Last Updated on March 28, 2010 by Jimson Lee
Watch any elite 400m race, and there’s one thing noticeable:
They all have rhythm for the first 250 or 300 meters. These guys are smooth!
Thus, a good sense of pace and rhythm is therefore crucial.
If a 50 second 400 meter runner with a 23 second PB is asked to go out in 24 (followed by a 26) what happens if he goes out in 23.5? Or 24.5?
The secret is RHYTHM. You have to know PACE. Every distance runners knows how to pace, say 8 min per mile or 5 min per kilometers. Sprinting at top speeds is another matter.
John Smith’s 7 x 100m Rhythm Workout @ 400 race pace
The following is a workout that John Smith of HSI (and former coach at UCLA) recommends in his Sprints, Starts and Relays DVD video to develop the correct sense of pace and rhythm in the 400 meters. I own this copy in VHS and now it’s re-released in DVD.
In short, it’s a series of 7 x 100m that take the athlete completely around the track, so the turns and straights are negotiated just as in an actual 400 m race. Great for visual & mental work!
You will need cones at every 50m interval.
The workout begins at the normal 400m starting line stagger. From this point the sprinters run 100 m at race pace. For example, if you want your athletes to reach a time of 50 sec (or 49 sec on the fly, allowing 1 second for acceleration out of the blocks) in 400m, they should aim to cover each 100m in 12.25 sec on the fly.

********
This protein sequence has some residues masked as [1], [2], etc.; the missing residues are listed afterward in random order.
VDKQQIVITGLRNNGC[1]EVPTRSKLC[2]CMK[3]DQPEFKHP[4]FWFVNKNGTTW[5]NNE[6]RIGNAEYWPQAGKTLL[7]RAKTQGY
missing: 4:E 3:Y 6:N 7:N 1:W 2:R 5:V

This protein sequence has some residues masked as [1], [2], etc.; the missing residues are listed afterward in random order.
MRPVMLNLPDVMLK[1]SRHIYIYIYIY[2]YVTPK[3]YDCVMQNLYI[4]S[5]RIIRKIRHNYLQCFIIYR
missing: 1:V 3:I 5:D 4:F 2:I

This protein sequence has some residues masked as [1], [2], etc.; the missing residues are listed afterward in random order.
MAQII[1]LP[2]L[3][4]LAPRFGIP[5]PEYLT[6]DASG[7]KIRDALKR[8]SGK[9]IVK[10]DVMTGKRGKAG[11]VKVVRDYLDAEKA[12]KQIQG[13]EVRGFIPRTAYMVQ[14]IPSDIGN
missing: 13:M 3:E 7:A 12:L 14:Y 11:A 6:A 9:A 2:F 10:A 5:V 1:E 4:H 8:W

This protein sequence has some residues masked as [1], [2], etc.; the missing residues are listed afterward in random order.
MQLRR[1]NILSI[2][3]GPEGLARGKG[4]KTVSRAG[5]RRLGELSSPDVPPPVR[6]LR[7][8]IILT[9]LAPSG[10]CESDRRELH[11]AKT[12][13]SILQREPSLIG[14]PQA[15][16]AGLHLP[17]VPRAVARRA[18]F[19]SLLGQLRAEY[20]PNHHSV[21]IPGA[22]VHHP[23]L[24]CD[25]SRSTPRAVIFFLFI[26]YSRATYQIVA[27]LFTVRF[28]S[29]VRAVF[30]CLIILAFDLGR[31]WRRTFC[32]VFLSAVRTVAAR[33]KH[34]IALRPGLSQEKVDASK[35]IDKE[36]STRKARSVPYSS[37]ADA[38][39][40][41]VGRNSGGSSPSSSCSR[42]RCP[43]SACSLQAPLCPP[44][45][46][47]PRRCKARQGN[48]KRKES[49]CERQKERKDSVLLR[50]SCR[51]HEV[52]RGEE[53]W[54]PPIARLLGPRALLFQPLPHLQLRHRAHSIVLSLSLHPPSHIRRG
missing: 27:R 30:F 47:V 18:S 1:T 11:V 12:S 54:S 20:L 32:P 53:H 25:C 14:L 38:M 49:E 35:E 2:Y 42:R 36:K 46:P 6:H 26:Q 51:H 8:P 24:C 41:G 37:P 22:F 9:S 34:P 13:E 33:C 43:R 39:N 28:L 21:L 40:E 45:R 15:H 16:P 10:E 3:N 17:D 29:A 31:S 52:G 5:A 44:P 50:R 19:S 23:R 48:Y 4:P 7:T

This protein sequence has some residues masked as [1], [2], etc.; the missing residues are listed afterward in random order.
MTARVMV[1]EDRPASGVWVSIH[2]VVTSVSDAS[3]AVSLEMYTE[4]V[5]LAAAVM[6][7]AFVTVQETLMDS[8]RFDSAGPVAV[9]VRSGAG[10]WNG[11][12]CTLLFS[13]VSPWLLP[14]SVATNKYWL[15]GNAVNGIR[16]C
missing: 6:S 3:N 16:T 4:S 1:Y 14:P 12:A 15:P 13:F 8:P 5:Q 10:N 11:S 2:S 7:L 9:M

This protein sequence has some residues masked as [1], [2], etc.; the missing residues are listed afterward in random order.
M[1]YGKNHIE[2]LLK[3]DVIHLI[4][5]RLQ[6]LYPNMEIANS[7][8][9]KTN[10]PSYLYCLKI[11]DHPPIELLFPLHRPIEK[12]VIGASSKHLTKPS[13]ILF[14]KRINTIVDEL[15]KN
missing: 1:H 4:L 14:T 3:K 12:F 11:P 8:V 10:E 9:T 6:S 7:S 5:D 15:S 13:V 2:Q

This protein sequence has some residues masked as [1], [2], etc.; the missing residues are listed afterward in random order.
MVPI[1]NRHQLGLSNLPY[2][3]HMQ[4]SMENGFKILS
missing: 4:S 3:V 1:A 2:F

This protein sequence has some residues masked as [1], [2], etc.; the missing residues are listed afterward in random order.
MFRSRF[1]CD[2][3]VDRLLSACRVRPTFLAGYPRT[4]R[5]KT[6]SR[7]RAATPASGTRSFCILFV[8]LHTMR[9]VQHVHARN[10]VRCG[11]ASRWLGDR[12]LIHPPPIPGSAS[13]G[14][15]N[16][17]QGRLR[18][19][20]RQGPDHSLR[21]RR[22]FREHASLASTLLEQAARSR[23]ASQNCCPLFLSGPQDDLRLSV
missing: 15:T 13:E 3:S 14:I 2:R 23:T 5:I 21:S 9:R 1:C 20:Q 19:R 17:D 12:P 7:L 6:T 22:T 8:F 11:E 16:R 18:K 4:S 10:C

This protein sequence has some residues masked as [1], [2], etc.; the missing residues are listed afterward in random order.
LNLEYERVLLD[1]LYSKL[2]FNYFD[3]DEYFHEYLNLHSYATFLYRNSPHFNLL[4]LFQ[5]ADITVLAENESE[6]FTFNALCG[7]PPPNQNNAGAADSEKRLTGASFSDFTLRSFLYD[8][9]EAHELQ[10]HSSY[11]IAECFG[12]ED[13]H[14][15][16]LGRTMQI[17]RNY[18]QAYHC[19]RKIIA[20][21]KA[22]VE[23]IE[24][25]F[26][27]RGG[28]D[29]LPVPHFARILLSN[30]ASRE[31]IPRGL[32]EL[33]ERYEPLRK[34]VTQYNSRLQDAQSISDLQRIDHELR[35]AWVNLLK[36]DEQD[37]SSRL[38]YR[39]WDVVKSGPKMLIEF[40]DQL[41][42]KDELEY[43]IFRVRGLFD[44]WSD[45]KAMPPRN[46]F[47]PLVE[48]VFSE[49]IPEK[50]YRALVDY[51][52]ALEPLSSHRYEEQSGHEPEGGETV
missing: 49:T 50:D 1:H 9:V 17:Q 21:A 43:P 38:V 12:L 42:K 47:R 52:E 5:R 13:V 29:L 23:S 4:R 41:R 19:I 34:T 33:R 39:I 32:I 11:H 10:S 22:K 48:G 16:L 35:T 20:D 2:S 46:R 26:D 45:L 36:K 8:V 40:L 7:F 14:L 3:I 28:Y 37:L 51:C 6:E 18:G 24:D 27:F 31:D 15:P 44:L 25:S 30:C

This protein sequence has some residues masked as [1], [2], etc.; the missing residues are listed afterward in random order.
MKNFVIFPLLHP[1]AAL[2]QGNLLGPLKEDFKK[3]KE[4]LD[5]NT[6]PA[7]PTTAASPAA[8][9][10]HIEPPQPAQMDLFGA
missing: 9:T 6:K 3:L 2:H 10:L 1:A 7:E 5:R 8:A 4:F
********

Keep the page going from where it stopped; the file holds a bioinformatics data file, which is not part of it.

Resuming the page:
A 50 second quarter-miler usually has a PB of 11 low, and can easily run 10.5 for 100 meters on the fly. This means training an intensity of 85%… something short-to-long coaches shiver at. S-L coaches believe in either 75% or lower, or 95% or higher intensities.
After the first 100m, the sprinter JOGS OR WALK BACK 50m (marked by the cone on the track) and run the next 100m in 12.25 sec. The sprinter can start 10 meters back and get a running start.
Rinse and repeat until you have finished 7 x 100m, or when you reach the 400 meter finish line.
Variations include starting out with fewer reps (i.e. starting out with 4 or 5), varying the recovery, or even doing longer distances such as 150m.
This type of short recovery works the aerobic component… something that would make Clyde Hart very happy!
Of course, stop the workout when times or mechanics degrades.
If you’ve done this type of workout, please comment below.